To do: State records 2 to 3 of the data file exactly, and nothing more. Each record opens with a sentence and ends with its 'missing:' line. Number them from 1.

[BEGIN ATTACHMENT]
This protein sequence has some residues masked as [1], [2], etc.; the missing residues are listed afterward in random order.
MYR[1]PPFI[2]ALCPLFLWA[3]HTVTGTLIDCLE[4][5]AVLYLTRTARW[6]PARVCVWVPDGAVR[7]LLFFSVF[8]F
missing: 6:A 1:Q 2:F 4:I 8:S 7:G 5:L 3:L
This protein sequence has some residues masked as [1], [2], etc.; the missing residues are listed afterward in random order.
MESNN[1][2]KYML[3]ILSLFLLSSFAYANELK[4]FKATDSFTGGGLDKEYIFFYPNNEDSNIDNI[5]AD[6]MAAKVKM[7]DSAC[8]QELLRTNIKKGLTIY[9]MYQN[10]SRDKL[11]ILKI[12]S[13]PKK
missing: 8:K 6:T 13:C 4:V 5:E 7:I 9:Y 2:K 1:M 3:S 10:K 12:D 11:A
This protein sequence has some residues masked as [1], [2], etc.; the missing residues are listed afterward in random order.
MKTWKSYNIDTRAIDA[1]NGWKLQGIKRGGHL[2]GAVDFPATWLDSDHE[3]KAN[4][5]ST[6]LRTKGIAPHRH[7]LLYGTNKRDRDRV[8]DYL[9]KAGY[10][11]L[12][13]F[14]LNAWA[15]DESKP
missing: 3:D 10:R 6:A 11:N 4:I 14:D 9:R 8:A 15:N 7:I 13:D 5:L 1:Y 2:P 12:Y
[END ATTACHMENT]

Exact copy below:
This protein sequence has some residues masked as [1], [2], etc.; the missing residues are listed afterward in random order.
MESNN[1][2]KYML[3]ILSLFLLSSFAYANELK[4]FKATDSFTGGGLDKEYIFFYPNNEDSNIDNI[5]AD[6]MAAKVKM[7]DSAC[8]QELLRTNIKKGLTIY[9]MYQN[10]SRDKL[11]ILKI[12]S[13]PKK
missing: 8:K 6:T 13:C 4:V 5:E 7:I 9:Y 2:K 1:M 3:S 10:K 12:D 11:A
This protein sequence has some residues masked as [1], [2], etc.; the missing residues are listed afterward in random order.
MKTWKSYNIDTRAIDA[1]NGWKLQGIKRGGHL[2]GAVDFPATWLDSDHE[3]KAN[4][5]ST[6]LRTKGIAPHRH[7]LLYGTNKRDRDRV[8]DYL[9]KAGY[10][11]L[12][13]F[14]LNAWA[15]DESKP
missing: 3:D 10:R 6:A 11:N 4:I 14:D 9:R 8:A 15:N 7:I 13:D 5:L 1:Y 2:P 12:Y